Tag Archives: Girl with the Dragon Tattoo

Movie Review: The Girl Who Kicked the Hornet’s Nest (2009)

I read the first book and saw the first two Swedish film adaptations, but unlike millions of people out there, I don’t really get why Stieg Larsson’s Millennium trilogy is the biggest commercial book sensation in the world at the moment. Don’t get me wrong, I thought the first book (The Girl With the Dragon Tattoo) was pretty good, albeit a little long and tedious, and I thought the first film was phenomenal. The second film (The Girl Who Played With Fire — I have the book but haven’t read it yet) was pretty good, but nowhere as good as I wanted or expected it to be.

And now, the third and final (unless Larsson’s widow writes another one) volume of the series, The Girl Who Kicked the Hornet’s Nest, is about to hit Australian cinemas next month. I saw it at a critics’ screening earlier this week, and I believe hard core fans of the series will not be disappointed. It’s still not as good as the first film, but is a moderate step up from the second.

This one picks up from where the second one left off, and Lisbeth Salander (ie, Noomi Rapace, aka the ‘Girl’ in all the titles) is fighting for her life after being shot in the head (at the end of the previous film), but things are just getting interesting as there is a massive conspiracy behind everything and Mikael Blomkvist (Michael Nykvist) is there to get to the bottom of it.

Like the two earlier films in the series, Hornet’s Nest is a slow burn for the most part, with short bursts of excitement and exhilaration tossed into the mix.  Once again, the story is driven by the two central characters, both who whom are at the peak of their game in this one.

I actually consider Dragon Tattoo to be kind of a separate part of the trilogy because it’s a film that stands up very well on its own.  On the other hand, Fire and Hornet’s Nest are essentially one film, with Fire providing the set up (which is why it was weaker) and Hornet’s Nest providing the climax.

I can’t say I found the conspiracy to be particularly intelligent or engaging (to be honest I found it a little unnecessarily convoluted), though the way it was all brought together was ultimately quite satisfying.  The courtroom scenes were especially enjoyable, as was the climatic showdown in the abandoned warehouse.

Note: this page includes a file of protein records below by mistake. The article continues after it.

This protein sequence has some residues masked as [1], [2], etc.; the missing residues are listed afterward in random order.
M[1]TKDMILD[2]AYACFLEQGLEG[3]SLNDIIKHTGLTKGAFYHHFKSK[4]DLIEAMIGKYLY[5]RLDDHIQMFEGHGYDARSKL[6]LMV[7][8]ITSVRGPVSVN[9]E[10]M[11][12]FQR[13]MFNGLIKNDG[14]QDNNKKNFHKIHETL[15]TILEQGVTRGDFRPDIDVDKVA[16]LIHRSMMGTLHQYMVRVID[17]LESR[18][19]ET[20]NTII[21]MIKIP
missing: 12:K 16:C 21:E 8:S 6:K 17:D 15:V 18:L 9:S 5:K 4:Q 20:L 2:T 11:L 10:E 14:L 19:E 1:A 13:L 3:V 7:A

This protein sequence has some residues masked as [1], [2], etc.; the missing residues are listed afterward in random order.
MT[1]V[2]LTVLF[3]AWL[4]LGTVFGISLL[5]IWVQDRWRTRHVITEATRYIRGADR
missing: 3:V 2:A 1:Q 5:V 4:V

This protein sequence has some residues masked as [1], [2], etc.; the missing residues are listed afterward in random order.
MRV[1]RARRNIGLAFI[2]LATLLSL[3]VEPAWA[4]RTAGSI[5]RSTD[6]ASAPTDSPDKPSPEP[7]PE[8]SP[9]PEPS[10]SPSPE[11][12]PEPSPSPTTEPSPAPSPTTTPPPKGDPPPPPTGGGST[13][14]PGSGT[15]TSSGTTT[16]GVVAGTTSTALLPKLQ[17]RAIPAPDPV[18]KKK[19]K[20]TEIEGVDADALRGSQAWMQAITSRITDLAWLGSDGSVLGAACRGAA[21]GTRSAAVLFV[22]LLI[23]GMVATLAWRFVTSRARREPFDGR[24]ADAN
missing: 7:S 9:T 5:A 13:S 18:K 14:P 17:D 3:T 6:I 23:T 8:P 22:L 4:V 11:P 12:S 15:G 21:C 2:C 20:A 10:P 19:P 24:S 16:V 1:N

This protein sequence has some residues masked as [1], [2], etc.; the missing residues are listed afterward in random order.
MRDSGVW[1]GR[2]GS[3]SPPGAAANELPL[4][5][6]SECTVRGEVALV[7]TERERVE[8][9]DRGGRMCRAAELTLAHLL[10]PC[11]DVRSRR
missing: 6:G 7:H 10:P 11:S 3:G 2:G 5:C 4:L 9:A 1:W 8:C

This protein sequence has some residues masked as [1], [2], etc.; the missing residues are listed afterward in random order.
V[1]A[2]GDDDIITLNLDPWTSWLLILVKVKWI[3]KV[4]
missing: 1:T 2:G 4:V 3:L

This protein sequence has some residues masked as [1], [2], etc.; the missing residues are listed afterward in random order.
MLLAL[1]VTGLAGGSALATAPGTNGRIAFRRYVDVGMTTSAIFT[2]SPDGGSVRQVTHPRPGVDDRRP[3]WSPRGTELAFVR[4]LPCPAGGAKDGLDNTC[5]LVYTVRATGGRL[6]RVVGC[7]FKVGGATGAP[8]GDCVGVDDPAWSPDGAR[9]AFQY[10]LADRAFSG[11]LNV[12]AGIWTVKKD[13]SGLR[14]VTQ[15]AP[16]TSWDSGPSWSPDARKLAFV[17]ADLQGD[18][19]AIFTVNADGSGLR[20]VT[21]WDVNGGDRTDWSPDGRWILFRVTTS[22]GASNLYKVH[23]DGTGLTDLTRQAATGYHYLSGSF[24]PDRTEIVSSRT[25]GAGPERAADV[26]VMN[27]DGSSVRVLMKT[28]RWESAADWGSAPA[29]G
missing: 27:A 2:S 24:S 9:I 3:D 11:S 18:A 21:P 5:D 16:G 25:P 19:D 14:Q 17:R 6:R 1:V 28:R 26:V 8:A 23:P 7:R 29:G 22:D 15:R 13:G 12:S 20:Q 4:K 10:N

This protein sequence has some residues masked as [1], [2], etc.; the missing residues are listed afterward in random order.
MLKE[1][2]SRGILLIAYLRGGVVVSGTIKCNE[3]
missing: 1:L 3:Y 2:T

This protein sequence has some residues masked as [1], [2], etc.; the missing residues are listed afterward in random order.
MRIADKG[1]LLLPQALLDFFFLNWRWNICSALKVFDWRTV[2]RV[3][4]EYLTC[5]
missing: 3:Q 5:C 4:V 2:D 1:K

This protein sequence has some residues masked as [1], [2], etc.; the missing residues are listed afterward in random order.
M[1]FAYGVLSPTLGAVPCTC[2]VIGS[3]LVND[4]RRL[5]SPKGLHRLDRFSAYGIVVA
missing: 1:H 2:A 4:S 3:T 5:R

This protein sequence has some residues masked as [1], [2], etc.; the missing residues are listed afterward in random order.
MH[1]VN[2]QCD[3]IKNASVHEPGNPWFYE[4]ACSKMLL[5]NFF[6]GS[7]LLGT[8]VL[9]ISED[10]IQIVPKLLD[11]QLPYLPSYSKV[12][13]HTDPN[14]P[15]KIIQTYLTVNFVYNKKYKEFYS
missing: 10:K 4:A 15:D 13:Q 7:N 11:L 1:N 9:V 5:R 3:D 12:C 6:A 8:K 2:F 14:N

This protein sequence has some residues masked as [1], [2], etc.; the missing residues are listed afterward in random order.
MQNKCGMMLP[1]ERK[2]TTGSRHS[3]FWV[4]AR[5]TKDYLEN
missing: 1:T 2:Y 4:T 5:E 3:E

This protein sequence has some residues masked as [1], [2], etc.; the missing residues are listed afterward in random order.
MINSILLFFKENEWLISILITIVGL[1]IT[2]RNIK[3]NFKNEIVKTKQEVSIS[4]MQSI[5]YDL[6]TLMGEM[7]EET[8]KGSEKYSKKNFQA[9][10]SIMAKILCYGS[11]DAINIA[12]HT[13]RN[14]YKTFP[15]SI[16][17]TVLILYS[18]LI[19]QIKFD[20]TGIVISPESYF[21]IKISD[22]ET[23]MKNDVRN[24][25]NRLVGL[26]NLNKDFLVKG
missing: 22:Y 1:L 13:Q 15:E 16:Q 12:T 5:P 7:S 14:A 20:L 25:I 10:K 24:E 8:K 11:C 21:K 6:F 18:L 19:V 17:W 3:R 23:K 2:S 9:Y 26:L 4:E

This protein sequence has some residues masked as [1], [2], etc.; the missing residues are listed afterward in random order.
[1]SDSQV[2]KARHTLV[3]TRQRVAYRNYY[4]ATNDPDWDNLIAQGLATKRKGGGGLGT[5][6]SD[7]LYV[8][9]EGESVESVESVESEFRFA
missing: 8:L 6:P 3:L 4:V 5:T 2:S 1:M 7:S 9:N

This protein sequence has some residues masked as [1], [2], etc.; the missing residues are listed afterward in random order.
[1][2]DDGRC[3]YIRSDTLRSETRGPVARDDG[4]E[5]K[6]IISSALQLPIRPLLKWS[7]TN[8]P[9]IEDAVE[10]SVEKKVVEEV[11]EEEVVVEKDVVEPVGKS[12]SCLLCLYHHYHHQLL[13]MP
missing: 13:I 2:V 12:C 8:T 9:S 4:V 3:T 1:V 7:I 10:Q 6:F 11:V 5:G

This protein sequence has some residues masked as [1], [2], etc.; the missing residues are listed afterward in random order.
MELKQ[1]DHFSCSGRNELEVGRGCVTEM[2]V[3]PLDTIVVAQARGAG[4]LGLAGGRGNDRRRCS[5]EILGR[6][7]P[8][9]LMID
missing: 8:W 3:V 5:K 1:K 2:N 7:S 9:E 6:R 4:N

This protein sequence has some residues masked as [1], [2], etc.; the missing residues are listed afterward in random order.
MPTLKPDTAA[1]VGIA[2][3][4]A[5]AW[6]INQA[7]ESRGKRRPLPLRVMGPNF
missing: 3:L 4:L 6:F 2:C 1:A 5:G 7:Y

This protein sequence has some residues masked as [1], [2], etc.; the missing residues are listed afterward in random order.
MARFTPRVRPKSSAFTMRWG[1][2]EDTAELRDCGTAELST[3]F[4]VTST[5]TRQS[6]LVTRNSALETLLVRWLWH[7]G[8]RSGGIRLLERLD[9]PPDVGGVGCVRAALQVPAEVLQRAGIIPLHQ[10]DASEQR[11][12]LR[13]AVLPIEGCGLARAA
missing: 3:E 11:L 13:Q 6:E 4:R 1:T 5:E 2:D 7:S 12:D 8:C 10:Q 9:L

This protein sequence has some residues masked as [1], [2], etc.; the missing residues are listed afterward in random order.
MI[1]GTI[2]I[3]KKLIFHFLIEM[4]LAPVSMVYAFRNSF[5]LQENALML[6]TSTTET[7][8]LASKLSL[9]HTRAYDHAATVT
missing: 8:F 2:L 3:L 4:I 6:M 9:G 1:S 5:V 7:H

That said, like Fire, I was expecting and hoping for more, something that would blow me away and justify the hype surrounding this series.  It didn’t happen, but on the whole, I was still pleased with the experience.

3.75 stars out of 5

PS: Still kinda looking forward to the American version.

Movie Review: The Social Network (2010)

Admit it.  When you first heard that they were going to make a movie about Facebook, you thought it was going to suck too.  I certainly did.

But throw in Fight Club director David Fincher, producer Kevin Spacey and The West Wing writer Aaron Sorkin, base it around a nonfiction book by Ben Mezrich (who shot to fame with Bringing Down the House, which was made into the movie 21), and cast a bunch of young rising stars, and The Social Network suddenly becomes one of the best films of the year.

It is probably important to note upfront that accuracy of specific events may not have been a priority for screenwriter Sorkin when he wrote The Social Network, so don’t watch the film believing it to be entirely true.  However, we do know for a fact that certain things did happen.  We know that Mark Zuckerberg, a former Harvard student, created ‘Thefacebook’, a phenomenal social networking site that now has more than 500 million active members around the world.  We also know that he was sued by a few people — the identical Winklevoss twins for allegedly ripping off their idea, and his former best friend Eduardo Saverin, who Zuckerberg completely screwed over.

That’s all I’ll say about the plot, but believe me when I say it is a cracker.  The tone is set in the very first scene.  The characters are fascinating.  The relationships are compelling.  The dialogue is razor sharp.  And it’s surprisingly funny too.

Jesse Eisenberg is brilliant as Zuckerberg.  He is mesmerizing to watch, and really makes you believe Zuckerberg is a genuine prick.  While Justin Timberlake has received mixed reviews as Sean Parker, the co-founder of Napster, some believe he is being tipped for a Best Suppporting Actor Oscar nomination.  Personally, I don’t think it weas an Oscar-worthy performance, but it was very good, and definitely better than what anyone was expecting.

The rest of the ensemble cast was terrific too.  The standout for me was the new Spiderman Andrew Garfield (Saverin), who grows on you as the film progresses.  But I really can’t poke a hole in any of the performances.  I think in years to come, The Social Network will be remembered as a classic that featured actors who went on to become superstars.  It’s already got Eisenberg and Garfield and Timberlake (all of whom should go on to bigger roles), not to mention Rooney Mara, Hollywood’s new Girl with the Dragon Tattoo.  Armie Hammer, who plays both the Winklevoss twins, was hilarious, a great contrast to their more serious business partner Divya Narendra, played by Max Mingella (son of the late and great Anthony).  Even Brenda Song, who has a small role as Saverin’s girlfriend, was dynamite in a couple of scenes.

The Social Network is captivating drama at its best, and I’ve already seen it twice.

4.5 stars out of 5